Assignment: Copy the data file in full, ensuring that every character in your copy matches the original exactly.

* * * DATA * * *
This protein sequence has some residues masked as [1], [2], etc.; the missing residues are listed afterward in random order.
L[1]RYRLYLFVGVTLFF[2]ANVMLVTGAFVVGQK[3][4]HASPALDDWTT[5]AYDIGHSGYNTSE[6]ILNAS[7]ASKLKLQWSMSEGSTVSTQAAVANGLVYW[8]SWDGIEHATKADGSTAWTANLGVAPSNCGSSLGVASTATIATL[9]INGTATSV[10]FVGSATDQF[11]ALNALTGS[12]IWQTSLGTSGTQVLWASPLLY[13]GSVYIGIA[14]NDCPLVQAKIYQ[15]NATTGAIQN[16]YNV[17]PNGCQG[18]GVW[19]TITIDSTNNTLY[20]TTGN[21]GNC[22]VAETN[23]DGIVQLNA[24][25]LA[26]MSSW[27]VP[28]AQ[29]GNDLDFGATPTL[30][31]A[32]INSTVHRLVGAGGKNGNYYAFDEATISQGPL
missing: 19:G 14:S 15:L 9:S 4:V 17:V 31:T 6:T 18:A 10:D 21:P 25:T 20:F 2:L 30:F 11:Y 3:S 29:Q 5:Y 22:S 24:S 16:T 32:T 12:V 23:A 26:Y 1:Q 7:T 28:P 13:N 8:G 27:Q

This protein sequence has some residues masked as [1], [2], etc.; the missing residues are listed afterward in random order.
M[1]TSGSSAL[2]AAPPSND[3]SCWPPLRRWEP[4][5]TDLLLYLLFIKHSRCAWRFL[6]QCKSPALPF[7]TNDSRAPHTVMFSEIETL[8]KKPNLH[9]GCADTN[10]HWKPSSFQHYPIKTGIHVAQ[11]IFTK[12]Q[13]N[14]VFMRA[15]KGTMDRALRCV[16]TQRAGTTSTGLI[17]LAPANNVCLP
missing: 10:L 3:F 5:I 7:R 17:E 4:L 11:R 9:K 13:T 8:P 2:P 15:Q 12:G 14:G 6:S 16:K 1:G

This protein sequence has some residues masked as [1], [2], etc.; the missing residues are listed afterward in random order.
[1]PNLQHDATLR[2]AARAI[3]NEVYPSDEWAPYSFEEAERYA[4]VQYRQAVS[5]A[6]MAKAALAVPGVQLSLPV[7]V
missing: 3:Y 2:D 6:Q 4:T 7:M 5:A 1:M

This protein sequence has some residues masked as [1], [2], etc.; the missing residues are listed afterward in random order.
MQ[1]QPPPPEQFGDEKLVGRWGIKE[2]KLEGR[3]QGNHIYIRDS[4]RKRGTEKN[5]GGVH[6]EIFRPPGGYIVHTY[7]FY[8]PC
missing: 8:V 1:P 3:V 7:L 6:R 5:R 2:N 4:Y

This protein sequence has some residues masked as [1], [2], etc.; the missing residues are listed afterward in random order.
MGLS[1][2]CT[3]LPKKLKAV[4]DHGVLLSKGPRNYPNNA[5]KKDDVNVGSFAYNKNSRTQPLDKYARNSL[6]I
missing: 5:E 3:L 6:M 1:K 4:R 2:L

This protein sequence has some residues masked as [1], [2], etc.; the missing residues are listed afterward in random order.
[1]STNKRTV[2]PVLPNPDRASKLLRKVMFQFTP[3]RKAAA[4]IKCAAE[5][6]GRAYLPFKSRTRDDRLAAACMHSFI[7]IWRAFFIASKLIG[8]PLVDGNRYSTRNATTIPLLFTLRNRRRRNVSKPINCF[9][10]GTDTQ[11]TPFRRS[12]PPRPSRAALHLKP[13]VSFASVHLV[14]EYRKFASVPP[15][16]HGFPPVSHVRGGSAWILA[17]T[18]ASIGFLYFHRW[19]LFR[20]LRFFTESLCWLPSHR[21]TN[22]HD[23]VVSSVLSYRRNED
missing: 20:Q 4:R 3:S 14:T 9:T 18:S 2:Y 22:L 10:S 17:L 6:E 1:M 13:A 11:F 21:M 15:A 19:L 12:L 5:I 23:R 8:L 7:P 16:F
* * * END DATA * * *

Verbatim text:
This protein sequence has some residues masked as [1], [2], etc.; the missing residues are listed afterward in random order.
L[1]RYRLYLFVGVTLFF[2]ANVMLVTGAFVVGQK[3][4]HASPALDDWTT[5]AYDIGHSGYNTSE[6]ILNAS[7]ASKLKLQWSMSEGSTVSTQAAVANGLVYW[8]SWDGIEHATKADGSTAWTANLGVAPSNCGSSLGVASTATIATL[9]INGTATSV[10]FVGSATDQF[11]ALNALTGS[12]IWQTSLGTSGTQVLWASPLLY[13]GSVYIGIA[14]NDCPLVQAKIYQ[15]NATTGAIQN[16]YNV[17]PNGCQG[18]GVW[19]TITIDSTNNTLY[20]TTGN[21]GNC[22]VAETN[23]DGIVQLNA[24][25]LA[26]MSSW[27]VP[28]AQ[29]GNDLDFGATPTL[30][31]A[32]INSTVHRLVGAGGKNGNYYAFDEATISQGPL
missing: 19:G 14:S 15:L 9:S 4:V 17:V 31:T 6:T 18:A 10:D 21:P 25:T 20:F 2:L 30:F 11:Y 3:S 29:Q 5:Y 22:S 24:S 16:T 32:T 12:V 23:A 26:Y 1:Q 7:T 28:P 13:N 8:G 27:Q

This protein sequence has some residues masked as [1], [2], etc.; the missing residues are listed afterward in random order.
M[1]TSGSSAL[2]AAPPSND[3]SCWPPLRRWEP[4][5]TDLLLYLLFIKHSRCAWRFL[6]QCKSPALPF[7]TNDSRAPHTVMFSEIETL[8]KKPNLH[9]GCADTN[10]HWKPSSFQHYPIKTGIHVAQ[11]IFTK[12]Q[13]N[14]VFMRA[15]KGTMDRALRCV[16]TQRAGTTSTGLI[17]LAPANNVCLP
missing: 10:L 3:F 5:I 7:R 17:E 4:L 11:R 9:K 13:T 8:P 2:P 15:Q 12:G 14:G 6:S 16:K 1:G

This protein sequence has some residues masked as [1], [2], etc.; the missing residues are listed afterward in random order.
[1]PNLQHDATLR[2]AARAI[3]NEVYPSDEWAPYSFEEAERYA[4]VQYRQAVS[5]A[6]MAKAALAVPGVQLSLPV[7]V
missing: 3:Y 2:D 6:Q 4:T 7:M 5:A 1:M

This protein sequence has some residues masked as [1], [2], etc.; the missing residues are listed afterward in random order.
MQ[1]QPPPPEQFGDEKLVGRWGIKE[2]KLEGR[3]QGNHIYIRDS[4]RKRGTEKN[5]GGVH[6]EIFRPPGGYIVHTY[7]FY[8]PC
missing: 8:V 1:P 3:V 7:L 6:R 5:R 2:N 4:Y

This protein sequence has some residues masked as [1], [2], etc.; the missing residues are listed afterward in random order.
MGLS[1][2]CT[3]LPKKLKAV[4]DHGVLLSKGPRNYPNNA[5]KKDDVNVGSFAYNKNSRTQPLDKYARNSL[6]I
missing: 5:E 3:L 6:M 1:K 4:R 2:L

This protein sequence has some residues masked as [1], [2], etc.; the missing residues are listed afterward in random order.
[1]STNKRTV[2]PVLPNPDRASKLLRKVMFQFTP[3]RKAAA[4]IKCAAE[5][6]GRAYLPFKSRTRDDRLAAACMHSFI[7]IWRAFFIASKLIG[8]PLVDGNRYSTRNATTIPLLFTLRNRRRRNVSKPINCF[9][10]GTDTQ[11]TPFRRS[12]PPRPSRAALHLKP[13]VSFASVHLV[14]EYRKFASVPP[15][16]HGFPPVSHVRGGSAWILA[17]T[18]ASIGFLYFHRW[19]LFR[20]LRFFTESLCWLPSHR[21]TN[22]HD[23]VVSSVLSYRRNED
missing: 20:Q 4:R 3:S 14:T 9:T 18:S 2:Y 22:L 10:S 17:L 6:E 1:M 13:A 11:F 21:M 15:A 19:L 12:L 5:I 23:R 8:L 7:P 16:F